Mining is a hard and repetitive task. Smashing valuables out of the earth with a pick and shovel is hard work. It takes perseverance, strength, and skill. When the earth rumbles and shakes, it is no minor problem when the walls and ceiling start to cave in. Miner Problem tackles these falling rocks in a way any iOS title would, with an endless running game.
As you would expect, Miner Problems is a veneer over your standard style of endless running game. The 8-bit paint job and retro inspired graphics help it to stand apart from the rest of the heaving masses of running games. It looks good, and that is a tick in its favor even if it feels derivative of games that have come before.
You have a procedurally generated mine from which you must escape. Each time you load it up, there is a new series of platforms and enemies you have impeding your progress. The controls are as simple as could be. Touch the left side of the screen and you leap up into the air, touch the right to activate a special ability. Those special abilities are acquired while running along the mine and picking up bonus vehicles. Each one, like the hover board, grant you a new way of attacking enemies or leaping huge gaps.
This is where the game really sets itself apart from the others. Based on which power-up you have, the generated terrain adjusts to accommodate. When you get the hover board, gaps between platforms become farther apart. If you get the laser gun, more flying enemies head your way. This is a stoke of brilliance that keeps things fresh and interesting. No matter how many times you play, the game adapts and changes as you go. The gravity belt even places platforms on the ceiling.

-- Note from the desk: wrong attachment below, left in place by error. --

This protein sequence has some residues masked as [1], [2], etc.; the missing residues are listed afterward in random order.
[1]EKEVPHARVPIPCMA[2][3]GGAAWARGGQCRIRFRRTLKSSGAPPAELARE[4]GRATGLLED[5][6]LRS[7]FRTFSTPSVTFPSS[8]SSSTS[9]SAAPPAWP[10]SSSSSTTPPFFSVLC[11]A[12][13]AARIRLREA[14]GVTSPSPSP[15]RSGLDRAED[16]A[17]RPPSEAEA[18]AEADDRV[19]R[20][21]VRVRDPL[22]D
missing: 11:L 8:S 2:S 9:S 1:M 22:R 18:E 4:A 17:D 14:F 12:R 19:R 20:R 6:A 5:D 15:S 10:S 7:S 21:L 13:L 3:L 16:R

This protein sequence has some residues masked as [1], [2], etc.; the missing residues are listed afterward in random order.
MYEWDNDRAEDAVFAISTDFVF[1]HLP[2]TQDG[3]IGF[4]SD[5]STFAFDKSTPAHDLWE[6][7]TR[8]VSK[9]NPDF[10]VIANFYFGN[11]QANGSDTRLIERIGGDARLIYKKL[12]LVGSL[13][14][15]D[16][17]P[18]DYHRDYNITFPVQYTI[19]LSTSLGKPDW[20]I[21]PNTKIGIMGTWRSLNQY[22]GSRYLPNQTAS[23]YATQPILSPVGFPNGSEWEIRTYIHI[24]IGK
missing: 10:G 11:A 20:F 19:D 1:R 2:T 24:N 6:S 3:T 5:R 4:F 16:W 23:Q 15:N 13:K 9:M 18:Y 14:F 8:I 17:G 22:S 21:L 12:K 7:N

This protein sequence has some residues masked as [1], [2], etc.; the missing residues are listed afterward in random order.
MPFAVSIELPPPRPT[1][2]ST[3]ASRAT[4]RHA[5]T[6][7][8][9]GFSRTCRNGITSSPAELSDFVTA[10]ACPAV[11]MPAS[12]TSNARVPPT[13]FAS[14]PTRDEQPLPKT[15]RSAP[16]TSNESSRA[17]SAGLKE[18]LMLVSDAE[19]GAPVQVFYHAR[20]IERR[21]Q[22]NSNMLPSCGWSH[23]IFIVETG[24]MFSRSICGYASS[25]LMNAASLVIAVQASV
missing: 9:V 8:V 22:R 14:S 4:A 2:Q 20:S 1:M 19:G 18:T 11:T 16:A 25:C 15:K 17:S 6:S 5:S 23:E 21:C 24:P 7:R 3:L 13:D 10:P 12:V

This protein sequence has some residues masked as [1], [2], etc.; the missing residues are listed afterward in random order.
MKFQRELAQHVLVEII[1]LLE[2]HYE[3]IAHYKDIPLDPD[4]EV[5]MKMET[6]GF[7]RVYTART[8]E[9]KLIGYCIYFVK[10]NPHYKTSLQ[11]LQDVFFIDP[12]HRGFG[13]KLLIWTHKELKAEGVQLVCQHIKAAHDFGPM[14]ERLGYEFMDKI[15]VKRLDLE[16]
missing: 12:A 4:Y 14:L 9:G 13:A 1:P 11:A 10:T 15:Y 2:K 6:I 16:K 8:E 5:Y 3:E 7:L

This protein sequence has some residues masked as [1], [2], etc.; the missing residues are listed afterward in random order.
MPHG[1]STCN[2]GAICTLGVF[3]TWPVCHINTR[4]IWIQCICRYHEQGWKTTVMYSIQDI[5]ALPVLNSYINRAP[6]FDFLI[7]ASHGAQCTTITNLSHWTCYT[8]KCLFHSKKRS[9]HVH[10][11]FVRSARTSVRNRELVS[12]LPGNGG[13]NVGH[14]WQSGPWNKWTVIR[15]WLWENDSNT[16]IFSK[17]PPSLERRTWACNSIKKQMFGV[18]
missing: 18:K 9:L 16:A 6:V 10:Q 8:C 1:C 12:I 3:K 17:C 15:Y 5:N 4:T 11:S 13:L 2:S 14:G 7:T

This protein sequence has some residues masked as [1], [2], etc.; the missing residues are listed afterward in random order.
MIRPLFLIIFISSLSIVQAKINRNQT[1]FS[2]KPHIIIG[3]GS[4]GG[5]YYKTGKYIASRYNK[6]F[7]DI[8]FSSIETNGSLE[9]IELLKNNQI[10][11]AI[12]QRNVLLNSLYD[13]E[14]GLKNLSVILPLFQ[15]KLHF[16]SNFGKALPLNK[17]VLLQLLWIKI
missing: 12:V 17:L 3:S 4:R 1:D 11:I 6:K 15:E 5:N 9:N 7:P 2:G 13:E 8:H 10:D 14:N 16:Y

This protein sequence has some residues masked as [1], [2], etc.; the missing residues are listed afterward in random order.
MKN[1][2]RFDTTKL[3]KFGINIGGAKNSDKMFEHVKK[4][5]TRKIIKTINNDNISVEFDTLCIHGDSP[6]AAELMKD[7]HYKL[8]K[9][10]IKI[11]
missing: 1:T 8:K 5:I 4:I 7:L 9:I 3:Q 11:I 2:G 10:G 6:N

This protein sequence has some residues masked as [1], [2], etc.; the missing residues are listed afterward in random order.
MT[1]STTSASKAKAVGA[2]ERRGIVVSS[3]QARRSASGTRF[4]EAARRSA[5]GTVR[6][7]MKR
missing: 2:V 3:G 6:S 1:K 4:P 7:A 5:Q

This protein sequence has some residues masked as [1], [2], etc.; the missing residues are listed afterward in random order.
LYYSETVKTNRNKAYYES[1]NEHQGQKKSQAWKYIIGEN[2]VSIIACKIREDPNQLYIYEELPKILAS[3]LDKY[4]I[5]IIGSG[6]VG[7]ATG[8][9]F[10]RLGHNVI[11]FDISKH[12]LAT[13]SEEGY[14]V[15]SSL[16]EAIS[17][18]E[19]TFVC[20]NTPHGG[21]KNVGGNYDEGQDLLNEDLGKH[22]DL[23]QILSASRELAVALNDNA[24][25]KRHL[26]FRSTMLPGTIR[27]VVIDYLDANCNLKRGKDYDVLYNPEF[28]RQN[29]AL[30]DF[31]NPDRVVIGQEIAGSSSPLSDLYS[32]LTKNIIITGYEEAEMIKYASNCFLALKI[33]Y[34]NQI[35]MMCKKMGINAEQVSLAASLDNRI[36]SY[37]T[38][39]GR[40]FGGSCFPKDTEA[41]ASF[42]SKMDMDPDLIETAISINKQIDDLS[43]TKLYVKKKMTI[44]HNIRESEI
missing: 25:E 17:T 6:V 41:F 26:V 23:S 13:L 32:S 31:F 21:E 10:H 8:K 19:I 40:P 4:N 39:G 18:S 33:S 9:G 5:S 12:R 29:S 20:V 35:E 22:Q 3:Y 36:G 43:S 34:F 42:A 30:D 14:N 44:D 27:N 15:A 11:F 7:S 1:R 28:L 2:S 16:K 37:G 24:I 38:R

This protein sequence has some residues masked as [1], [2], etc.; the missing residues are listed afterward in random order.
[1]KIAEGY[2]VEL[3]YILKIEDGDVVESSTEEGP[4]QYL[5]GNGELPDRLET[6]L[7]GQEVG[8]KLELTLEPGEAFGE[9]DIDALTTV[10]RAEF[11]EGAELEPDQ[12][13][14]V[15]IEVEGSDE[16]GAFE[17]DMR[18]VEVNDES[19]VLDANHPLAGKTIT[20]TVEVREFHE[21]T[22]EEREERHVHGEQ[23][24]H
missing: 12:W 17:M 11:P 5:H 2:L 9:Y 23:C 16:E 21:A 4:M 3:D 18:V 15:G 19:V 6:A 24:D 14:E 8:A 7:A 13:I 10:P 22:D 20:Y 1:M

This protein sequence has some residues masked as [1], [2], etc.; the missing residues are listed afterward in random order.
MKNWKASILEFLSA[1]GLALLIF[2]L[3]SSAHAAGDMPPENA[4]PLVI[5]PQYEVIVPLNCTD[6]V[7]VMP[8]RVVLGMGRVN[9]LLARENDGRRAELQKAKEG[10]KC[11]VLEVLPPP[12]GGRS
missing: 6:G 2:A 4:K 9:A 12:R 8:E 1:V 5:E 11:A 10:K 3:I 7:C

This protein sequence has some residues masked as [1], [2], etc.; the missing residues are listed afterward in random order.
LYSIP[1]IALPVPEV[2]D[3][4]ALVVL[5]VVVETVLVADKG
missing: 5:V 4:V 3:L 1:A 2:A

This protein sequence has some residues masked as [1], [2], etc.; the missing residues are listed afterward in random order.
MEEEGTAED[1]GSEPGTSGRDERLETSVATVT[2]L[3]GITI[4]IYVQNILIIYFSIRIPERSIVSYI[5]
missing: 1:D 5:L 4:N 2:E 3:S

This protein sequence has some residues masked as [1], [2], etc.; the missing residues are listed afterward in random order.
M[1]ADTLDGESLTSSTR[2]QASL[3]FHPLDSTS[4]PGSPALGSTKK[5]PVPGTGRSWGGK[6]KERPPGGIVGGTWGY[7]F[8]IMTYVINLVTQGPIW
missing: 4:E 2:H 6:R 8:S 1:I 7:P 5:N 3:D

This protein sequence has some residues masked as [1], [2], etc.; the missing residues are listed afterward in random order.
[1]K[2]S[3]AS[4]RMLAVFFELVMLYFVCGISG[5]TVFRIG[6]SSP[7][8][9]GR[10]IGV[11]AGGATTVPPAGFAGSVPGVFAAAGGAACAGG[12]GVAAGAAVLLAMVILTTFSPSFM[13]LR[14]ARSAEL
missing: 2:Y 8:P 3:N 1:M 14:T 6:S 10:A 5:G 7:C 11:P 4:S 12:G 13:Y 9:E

Before you start each run, you have the chance to purchase some simple upgrades that help you to make it farther. The double jump is one of the more useful since you occasionally can misjudge gaps and find yourself plunging into a pit without a way out.
Not everything is hunky dorey down in the mine though. You'll occasionally find yourself at a loss for obstacles and gaps to leap. Inexplicably there will be a long platform with no hide nor hair of anything in your way. It really breaks up the frenetic pace that should accompany a running game. It borders on on being dull whenever this occurs, but I suppose they are there to give the game time to process what should be coming up next based on what power-up you have equipped. Still though, it feels a bit unpolished.
Other than that, Miner Problem is a simple running game with a facade of retro and some charming twists on an old formula. All of its parts add up to something that is a ton of fun and is well worthy of a spot on your phone.